GG: I needed to sell the product to bring in cash. I hadn’t taken a salary, so the revenue just accumulated. After about three months of selling the product myself, I had 40 customers and decided to hire three sales people, who worked exclusively on commission. From that point, the business took off, and we were doubling revenue and employees every 90 days.
JR: When did you raise venture money?
GG: We didn’t raise money until we were over 150 people, so we were already successful as an independent business. In 1999, we decided to raise money because the valuation was very attractive. We did our second round in 2000, and in total raised $32 million.
JR: What challenges did you face with regard to raising outside funds?
GG: When we got our second round of venture capital, there was a lot of pressure to spend the money. At that point we went cash-flow negative, which I believe we may have been better off not doing. When you go cash-flow negative, you lose the discipline of running a cash-flow positive business and then it is much more difficult to get back into the right mindset.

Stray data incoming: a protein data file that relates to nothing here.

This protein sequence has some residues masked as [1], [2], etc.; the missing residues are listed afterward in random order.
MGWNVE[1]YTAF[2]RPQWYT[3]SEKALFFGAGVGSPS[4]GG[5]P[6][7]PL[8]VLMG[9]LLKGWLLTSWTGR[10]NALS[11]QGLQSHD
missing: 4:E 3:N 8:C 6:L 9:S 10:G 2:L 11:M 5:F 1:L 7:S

When you’re boot-strapping a business, all investments tend to be incremental. But when you raise the money, you tend to make bigger bets that have higher risks. We’ve now gone back to our roots and are approaching our investments incrementally. That doesn’t imply that we’re growing slower, it is just that we are making wiser decisions about our investments.
JR: What were the positive outcomes of spending the venture money?
GG: We were able to establish a strong presence in Europe, the Middle East and Asia. Doing that early has served us well. If we hadn’t had the venture money, we would not have made those investments as early, or as significantly. Entering each country is like starting a new business, and it takes time and investment.